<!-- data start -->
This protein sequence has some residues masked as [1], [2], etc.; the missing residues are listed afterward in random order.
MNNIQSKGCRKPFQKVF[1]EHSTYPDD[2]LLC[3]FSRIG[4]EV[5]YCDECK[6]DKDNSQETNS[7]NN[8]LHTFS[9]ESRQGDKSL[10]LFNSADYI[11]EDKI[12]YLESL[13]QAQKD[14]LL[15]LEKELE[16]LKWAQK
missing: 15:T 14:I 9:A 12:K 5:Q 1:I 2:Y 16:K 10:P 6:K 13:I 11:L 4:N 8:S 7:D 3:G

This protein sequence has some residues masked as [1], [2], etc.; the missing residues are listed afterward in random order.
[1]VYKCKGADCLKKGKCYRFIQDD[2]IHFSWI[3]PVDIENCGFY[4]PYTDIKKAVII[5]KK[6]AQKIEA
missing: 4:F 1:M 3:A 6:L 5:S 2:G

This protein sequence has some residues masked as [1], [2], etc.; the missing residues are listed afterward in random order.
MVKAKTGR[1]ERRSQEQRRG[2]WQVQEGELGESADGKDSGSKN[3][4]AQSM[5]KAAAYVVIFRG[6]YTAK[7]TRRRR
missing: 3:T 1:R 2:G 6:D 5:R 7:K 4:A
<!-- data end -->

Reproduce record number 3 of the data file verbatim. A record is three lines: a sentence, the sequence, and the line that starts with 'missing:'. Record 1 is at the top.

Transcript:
This protein sequence has some residues masked as [1], [2], etc.; the missing residues are listed afterward in random order.
MVKAKTGR[1]ERRSQEQRRG[2]WQVQEGELGESADGKDSGSKN[3][4]AQSM[5]KAAAYVVIFRG[6]YTAK[7]TRRRR
missing: 3:T 1:R 2:G 6:D 5:R 7:K 4:A